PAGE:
The Nutrition and Physical Activity Assessment Study (NPAAS) focuses on the use of objective biomarkers of dietary intake and physical activity and their use in regression calibration models to understand better the relationship between diet, physical activity and chronic disease risk in postmenopausal women. Our work in this area has been expansive and supports that there is systematic measurement error of self-reported diet and physical activity. The biomarker calibrated measures that correct for this systematic error are providing robust associations of risk for many cancers, cardiovascular disease and diabetes that are typically not apparent with uncorrected self-report. We are currently evaluating metabolomics for candidate dietary biomarkers.
This study investigates comprehensive measures of diet and dietary supplements with a focus on antioxidants measured by both self-reported and blood based biomarkers of intake in relation to prostate cancer risk among 12,000 participants in the Carotene and Retinol Efficacy Trial (CARET). We also measured polymorphisms in oxidative stress regulatory genes and whether any diet gene interactions modify associations of diet and nutritional biomarkers with prostate cancer risk.
The HEAL Study is a multicenter, multiethnic cohort of female breast cancer survivors residing in three SEER registry catchment areas – Seattle-Puget Sound (WA), Los Angeles County (CA) and North Central New Mexico. Women completed a baseline interview within 12 months of diagnosis and an additional interview that also included a blood draw, anthropometry and diet and dietary supplement questionnaires 24 months later. Outcomes were obtained from participant medical records review and vital status records.
This study, led by Dr. Jonathan Wright, associate professor in the Department of Urology, medical director of the University of Washington medical Center Urology Clinic and affiliate researcher with Dr. Neuhouser at Fred Hutch, investigates how controlled interventions in diet and exercise – resulting in weight loss – affect the short- and long-term outcomes for men with low-grade prostate cancer on active surveillance.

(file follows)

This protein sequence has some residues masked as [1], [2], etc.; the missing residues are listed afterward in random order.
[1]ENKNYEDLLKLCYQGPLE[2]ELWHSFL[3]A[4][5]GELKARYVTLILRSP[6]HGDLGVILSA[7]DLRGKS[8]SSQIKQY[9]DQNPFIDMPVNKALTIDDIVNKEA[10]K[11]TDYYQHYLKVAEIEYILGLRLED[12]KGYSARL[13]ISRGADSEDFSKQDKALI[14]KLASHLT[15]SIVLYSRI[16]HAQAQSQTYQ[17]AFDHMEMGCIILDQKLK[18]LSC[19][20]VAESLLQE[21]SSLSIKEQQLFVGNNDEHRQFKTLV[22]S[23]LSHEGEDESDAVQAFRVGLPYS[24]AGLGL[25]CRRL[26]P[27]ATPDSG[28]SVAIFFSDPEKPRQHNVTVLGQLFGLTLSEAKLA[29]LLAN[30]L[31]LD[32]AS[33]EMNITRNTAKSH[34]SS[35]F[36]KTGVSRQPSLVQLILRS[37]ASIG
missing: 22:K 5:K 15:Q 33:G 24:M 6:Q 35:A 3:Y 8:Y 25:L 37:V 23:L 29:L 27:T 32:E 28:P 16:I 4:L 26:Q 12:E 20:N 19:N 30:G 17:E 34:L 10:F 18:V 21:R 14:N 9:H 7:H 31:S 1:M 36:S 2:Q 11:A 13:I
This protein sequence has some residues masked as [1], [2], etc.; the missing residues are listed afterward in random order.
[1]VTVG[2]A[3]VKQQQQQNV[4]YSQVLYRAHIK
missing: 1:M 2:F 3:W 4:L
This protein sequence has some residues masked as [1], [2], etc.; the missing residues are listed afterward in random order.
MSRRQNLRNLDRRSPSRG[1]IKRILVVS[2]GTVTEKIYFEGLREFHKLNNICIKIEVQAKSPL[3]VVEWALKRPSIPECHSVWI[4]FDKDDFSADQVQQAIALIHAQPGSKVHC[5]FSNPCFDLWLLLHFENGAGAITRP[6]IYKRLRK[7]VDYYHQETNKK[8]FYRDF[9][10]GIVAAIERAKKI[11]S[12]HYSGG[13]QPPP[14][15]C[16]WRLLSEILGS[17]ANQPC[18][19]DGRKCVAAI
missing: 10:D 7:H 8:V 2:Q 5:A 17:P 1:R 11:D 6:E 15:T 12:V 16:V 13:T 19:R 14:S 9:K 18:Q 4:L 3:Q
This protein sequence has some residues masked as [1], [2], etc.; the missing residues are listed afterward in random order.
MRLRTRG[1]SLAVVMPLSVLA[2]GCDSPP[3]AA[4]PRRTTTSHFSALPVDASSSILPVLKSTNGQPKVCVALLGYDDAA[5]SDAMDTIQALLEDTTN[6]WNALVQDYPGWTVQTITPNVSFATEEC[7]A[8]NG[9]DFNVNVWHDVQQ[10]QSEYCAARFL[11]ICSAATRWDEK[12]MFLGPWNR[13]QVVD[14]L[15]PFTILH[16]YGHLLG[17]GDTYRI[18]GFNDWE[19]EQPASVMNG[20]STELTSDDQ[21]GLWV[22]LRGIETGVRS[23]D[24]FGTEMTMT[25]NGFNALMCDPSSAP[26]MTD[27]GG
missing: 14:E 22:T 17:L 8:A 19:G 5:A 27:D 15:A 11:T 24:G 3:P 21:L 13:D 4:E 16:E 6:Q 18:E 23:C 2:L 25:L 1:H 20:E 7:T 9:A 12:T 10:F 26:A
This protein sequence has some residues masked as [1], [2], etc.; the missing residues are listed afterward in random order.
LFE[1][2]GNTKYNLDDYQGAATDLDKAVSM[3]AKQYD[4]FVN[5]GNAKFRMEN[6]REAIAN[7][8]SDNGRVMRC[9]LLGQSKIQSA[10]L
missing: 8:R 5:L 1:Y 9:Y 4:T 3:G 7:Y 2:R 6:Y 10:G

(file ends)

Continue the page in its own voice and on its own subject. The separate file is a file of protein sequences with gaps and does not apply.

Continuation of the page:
PALS study participants travel to Fred Hutch, where the study is based, for regular meetings with a nutritionist and an exercise physiologist. A combined diet and exercise program that is based on the Diabetes Prevention Program may affect markers (or “biomarkers”) of prostate cancer progression. Gathering this information may help Drs. Wright, Neuhouser and other researchers understand how obesity affects prostate cancer progression and may help lead to a program that can reduce the risk of prostate cancer progression and improve long-term survival and quality of life. Learn more about the PALS Study
A growing number of studies have examined observational associations and interventional effects of diet, physical activity and obesity on various biological, psychosocial, and behavioral outcomes associated with cancer. These studies have focused on healthy populations, high risk populations and those diagnosed with cancer. However, even with the growing number of scholarly publications in this field, many of the studies suffer methodological limitations, and this research to date has not led to sufficient implementation of weight management and/or physical activity interventions/programs in the clinic or community. Recognition of the complex, multidimensional relationship between energy balance and cancer has motivated the development of new transdisciplinary training models, as the training of scientists and clinicians in energy balance and cancer research is critical.
To meet this need, in collaboration with Dr. Melinda Irwin (PI, Yale University) and other researchers, we developed the Transdisciplinary Research in Energetics and Cancer Research Education Program (TREC Training Workshop) and provide an annual, in person 5-day transdisciplinary research in energy balance and cancer training course early career investigators (i.e., junior faculty and postdocs). Cohorts will span a diverse array of academic backgrounds (i.e., basic, clinical and population cancer research) and in collaboration with the wider community of TREC-inspired scientists will enhance the ability to produce innovative and impactful transdisciplinary research in energetics and cancer and clinical care. Learn more about the TREC Training Course